It is now well established that the activation of the renin-angiotensin system (RAS) is involved in the onset and progression of cardiovascular and renal diseases, and that its main effector, angiotensin II (Ang II) has major pro-inflammatory activity that induces the expression of cytokines, chemokines, adhesion molecules, growth factors and reactive oxygen species. By means of these actions, Ang II induces vascular inflammation, endothelial dysfunction and fibrosis, and participates in destabilizing atherosclerotic plaque and establishing chronic kidney diseases. Blocking the RAS by inhibiting Ang II generation or blocking angiotensin receptors reduces the morbidity and mortality associated with cardiovascular and renal disease beyond the levels due to the lowering of blood pressure, and these benefits are at least partially due to the reduction/prevention of both local and systemic inflammatory processes. The aim of this review is to describe the role of the RAS (and particularly Ang II) in initiating and maintaining these processes, and to summarize experimental and clinical evidence supporting the role of drugs acting on the RAS in preventing or modulating inflammation.

Anti-inflammatory properties of drugs acting on the renin-angiotensin system / L. Sironi, E. Nobili, A. Gianella, P. Gelosa, E. Tremoli.. - In: DRUGS OF TODAY. - ISSN 1699-3993. - 41:9(2005), pp. 609-622. [10.1358/dot.2005.41.9.899613]

Anti-inflammatory properties of drugs acting on the renin-angiotensin system

L. Sironi
Primo
;
E. Nobili
Secondo
;
P. Gelosa
Penultimo
;
E. Tremoli
Ultimo
2005

Abstract

It is now well established that the activation of the renin-angiotensin system (RAS) is involved in the onset and progression of cardiovascular and renal diseases, and that its main effector, angiotensin II (Ang II) has major pro-inflammatory activity that induces the expression of cytokines, chemokines, adhesion molecules, growth factors and reactive oxygen species. By means of these actions, Ang II induces vascular inflammation, endothelial dysfunction and fibrosis, and participates in destabilizing atherosclerotic plaque and establishing chronic kidney diseases. Blocking the RAS by inhibiting Ang II generation or blocking angiotensin receptors reduces the morbidity and mortality associated with cardiovascular and renal disease beyond the levels due to the lowering of blood pressure, and these benefits are at least partially due to the reduction/prevention of both local and systemic inflammatory processes. The aim of this review is to describe the role of the RAS (and particularly Ang II) in initiating and maintaining these processes, and to summarize experimental and clinical evidence supporting the role of drugs acting on the RAS in preventing or modulating inflammation.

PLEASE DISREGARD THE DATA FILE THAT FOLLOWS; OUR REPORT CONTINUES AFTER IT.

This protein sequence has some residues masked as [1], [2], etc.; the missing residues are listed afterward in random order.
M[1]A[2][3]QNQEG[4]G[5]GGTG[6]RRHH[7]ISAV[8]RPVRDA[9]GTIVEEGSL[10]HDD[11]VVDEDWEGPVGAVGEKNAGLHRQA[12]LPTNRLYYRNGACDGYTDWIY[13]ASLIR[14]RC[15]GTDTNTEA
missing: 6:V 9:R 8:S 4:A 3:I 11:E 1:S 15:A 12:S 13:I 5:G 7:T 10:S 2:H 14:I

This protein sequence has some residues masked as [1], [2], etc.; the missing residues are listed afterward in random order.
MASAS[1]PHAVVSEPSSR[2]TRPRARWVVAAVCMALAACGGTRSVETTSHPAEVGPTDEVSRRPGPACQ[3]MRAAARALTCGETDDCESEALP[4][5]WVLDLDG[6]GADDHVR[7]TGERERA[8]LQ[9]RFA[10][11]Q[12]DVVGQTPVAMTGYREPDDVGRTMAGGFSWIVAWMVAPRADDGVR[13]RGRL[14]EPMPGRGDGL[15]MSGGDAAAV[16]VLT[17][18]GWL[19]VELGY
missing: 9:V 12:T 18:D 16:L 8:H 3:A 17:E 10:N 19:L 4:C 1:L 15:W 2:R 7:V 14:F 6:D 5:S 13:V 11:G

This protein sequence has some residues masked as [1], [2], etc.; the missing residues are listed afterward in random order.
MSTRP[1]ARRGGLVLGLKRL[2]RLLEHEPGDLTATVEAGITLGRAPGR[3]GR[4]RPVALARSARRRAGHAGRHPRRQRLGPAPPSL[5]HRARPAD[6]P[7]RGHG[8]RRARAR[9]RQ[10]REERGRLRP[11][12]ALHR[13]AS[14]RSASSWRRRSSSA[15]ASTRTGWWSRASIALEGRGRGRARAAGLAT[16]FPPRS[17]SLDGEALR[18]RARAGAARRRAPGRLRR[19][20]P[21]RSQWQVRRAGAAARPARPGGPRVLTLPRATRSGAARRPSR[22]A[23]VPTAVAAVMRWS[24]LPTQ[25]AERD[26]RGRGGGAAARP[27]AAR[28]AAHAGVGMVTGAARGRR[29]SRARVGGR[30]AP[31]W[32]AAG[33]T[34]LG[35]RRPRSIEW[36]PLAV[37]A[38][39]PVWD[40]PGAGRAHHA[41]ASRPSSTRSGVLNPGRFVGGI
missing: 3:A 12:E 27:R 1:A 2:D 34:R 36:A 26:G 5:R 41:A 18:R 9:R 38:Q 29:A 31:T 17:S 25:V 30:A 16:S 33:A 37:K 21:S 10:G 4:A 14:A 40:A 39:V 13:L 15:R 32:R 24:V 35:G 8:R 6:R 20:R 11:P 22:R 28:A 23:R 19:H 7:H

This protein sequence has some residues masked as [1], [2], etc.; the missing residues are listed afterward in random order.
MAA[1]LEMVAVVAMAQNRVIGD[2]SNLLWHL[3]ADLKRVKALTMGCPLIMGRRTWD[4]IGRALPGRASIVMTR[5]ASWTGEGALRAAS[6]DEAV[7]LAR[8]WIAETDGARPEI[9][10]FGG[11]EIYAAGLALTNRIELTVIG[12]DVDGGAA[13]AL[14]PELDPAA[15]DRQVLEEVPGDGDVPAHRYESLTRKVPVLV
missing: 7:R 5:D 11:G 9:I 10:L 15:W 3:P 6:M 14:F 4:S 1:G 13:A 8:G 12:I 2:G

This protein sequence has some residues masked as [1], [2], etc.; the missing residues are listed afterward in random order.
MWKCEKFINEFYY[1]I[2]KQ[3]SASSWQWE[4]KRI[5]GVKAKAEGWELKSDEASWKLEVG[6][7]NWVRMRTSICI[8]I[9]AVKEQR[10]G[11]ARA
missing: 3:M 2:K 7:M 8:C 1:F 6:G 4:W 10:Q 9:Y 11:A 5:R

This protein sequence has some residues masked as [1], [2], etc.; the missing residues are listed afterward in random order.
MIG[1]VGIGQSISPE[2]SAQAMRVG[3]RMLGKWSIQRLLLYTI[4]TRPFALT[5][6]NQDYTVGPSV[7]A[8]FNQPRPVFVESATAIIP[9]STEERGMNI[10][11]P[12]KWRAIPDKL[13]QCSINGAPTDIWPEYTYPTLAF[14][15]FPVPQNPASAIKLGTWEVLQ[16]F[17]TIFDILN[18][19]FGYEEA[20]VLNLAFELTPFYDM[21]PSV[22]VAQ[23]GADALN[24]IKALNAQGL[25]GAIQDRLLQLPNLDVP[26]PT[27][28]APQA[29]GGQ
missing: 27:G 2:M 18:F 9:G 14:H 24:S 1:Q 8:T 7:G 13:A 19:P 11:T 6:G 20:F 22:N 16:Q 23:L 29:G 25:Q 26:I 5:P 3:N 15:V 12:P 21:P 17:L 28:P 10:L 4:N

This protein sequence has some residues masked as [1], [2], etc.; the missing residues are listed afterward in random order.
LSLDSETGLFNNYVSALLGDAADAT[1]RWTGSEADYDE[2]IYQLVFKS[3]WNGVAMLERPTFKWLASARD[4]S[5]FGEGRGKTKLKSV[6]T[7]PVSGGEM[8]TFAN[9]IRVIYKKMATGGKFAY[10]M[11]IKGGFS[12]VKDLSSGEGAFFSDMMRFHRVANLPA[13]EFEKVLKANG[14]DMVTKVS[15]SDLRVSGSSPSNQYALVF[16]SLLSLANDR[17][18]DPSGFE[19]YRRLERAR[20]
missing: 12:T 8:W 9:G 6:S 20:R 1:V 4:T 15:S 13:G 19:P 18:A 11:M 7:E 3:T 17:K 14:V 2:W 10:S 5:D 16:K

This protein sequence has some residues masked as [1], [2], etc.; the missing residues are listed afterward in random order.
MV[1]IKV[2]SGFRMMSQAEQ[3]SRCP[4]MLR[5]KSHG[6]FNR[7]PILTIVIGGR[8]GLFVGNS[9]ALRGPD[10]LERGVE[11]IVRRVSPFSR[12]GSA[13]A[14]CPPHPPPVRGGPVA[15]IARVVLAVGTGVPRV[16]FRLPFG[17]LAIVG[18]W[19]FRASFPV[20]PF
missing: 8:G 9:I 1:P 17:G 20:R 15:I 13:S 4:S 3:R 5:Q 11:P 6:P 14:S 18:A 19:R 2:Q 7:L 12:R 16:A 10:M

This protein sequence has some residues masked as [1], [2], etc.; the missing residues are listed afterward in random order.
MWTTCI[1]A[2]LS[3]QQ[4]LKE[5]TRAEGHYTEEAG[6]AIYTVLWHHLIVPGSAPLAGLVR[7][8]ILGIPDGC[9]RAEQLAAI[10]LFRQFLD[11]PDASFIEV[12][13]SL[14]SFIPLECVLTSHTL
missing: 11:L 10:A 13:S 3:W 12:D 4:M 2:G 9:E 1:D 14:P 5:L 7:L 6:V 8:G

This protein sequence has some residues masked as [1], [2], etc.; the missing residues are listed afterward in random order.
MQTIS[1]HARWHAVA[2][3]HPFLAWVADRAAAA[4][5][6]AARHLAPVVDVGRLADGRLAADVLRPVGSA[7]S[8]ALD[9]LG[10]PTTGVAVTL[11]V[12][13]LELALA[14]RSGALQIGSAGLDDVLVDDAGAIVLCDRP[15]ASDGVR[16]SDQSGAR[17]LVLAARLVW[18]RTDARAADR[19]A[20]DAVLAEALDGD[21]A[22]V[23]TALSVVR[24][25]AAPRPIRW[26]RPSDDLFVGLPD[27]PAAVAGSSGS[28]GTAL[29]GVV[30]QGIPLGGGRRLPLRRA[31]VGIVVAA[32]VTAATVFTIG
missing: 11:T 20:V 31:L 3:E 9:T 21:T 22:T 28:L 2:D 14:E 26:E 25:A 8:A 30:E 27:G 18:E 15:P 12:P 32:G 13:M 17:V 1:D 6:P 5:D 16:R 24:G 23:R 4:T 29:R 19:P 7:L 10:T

antiinflammatory activity; clinical trial; coronary artery disease; diabetic nephropathy; enzyme inhibition; gene expression; human; hypertension; inflammation; kidney disease; kidney failure; microalbuminuria; nonhuman; pathophysiology; protein function; renin angiotensin aldosterone system; review; vascular disease; 2 ethyl 5,7 dimethyl 3 [4 [2 (2h tetrazol 5 yl)phenyl]benzyl]imidazo[4,5 b]pyridine; angiotensin 1 receptor antagonist; angiotensin 2 receptor antagonist; antiinflammatory agent; atenolol; benazepril; candesartan hexetil; captopril; dipeptidyl carboxypeptidase inhibitor; enalapril; fosinopril; hydrochlorothiazide; irbesartan; lisinopril; losartan; olmesartan; quinapril; ramipril; telmisartan; valsartan; l 158809
Settore BIO/14 - Farmacologia
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Utilizza questo identificativo per citare o creare un link a questo documento: https://hdl.handle.net/2434/9564
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